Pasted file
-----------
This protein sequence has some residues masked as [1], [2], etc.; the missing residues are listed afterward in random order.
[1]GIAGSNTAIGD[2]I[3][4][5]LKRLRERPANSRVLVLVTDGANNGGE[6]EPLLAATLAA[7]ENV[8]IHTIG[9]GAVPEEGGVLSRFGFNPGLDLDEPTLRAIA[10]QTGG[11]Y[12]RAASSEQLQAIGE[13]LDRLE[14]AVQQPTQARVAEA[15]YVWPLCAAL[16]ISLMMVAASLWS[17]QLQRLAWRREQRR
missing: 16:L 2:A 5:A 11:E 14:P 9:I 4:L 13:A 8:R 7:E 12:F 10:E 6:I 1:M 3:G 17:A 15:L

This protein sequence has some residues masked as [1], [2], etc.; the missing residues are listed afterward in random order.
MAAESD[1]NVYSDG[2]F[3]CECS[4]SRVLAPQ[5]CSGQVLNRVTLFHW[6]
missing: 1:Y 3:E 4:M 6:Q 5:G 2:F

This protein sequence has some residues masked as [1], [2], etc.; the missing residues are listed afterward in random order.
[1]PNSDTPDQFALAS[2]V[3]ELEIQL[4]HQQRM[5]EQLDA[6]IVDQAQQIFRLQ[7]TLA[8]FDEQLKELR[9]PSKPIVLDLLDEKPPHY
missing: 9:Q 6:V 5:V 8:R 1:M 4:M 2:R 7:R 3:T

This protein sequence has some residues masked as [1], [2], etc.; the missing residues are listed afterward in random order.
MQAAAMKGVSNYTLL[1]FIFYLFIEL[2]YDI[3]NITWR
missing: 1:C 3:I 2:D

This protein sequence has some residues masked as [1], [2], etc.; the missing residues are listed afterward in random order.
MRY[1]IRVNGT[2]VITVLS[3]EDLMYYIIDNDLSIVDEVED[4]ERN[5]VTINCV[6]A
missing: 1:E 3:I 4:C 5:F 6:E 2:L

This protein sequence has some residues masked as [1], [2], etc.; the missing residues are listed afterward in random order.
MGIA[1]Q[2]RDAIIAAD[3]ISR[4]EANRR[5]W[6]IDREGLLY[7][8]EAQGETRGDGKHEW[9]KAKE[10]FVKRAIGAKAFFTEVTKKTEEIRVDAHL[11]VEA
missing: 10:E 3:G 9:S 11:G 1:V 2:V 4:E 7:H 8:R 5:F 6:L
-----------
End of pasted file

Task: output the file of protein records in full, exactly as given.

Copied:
This protein sequence has some residues masked as [1], [2], etc.; the missing residues are listed afterward in random order.
[1]GIAGSNTAIGD[2]I[3][4][5]LKRLRERPANSRVLVLVTDGANNGGE[6]EPLLAATLAA[7]ENV[8]IHTIG[9]GAVPEEGGVLSRFGFNPGLDLDEPTLRAIA[10]QTGG[11]Y[12]RAASSEQLQAIGE[13]LDRLE[14]AVQQPTQARVAEA[15]YVWPLCAAL[16]ISLMMVAASLWS[17]QLQRLAWRREQRR
missing: 16:L 2:A 5:A 11:E 14:P 9:I 4:L 13:A 8:R 7:E 12:F 10:E 6:I 1:M 3:G 17:A 15:L

This protein sequence has some residues masked as [1], [2], etc.; the missing residues are listed afterward in random order.
MAAESD[1]NVYSDG[2]F[3]CECS[4]SRVLAPQ[5]CSGQVLNRVTLFHW[6]
missing: 1:Y 3:E 4:M 6:Q 5:G 2:F

This protein sequence has some residues masked as [1], [2], etc.; the missing residues are listed afterward in random order.
[1]PNSDTPDQFALAS[2]V[3]ELEIQL[4]HQQRM[5]EQLDA[6]IVDQAQQIFRLQ[7]TLA[8]FDEQLKELR[9]PSKPIVLDLLDEKPPHY
missing: 9:Q 6:V 5:V 8:R 1:M 4:M 2:R 7:R 3:T

This protein sequence has some residues masked as [1], [2], etc.; the missing residues are listed afterward in random order.
MQAAAMKGVSNYTLL[1]FIFYLFIEL[2]YDI[3]NITWR
missing: 1:C 3:I 2:D

This protein sequence has some residues masked as [1], [2], etc.; the missing residues are listed afterward in random order.
MRY[1]IRVNGT[2]VITVLS[3]EDLMYYIIDNDLSIVDEVED[4]ERN[5]VTINCV[6]A
missing: 1:E 3:I 4:C 5:F 6:E 2:L

This protein sequence has some residues masked as [1], [2], etc.; the missing residues are listed afterward in random order.
MGIA[1]Q[2]RDAIIAAD[3]ISR[4]EANRR[5]W[6]IDREGLLY[7][8]EAQGETRGDGKHEW[9]KAKE[10]FVKRAIGAKAFFTEVTKKTEEIRVDAHL[11]VEA
missing: 10:E 3:G 9:S 11:G 1:V 2:V 4:E 7:H 8:R 5:F 6:L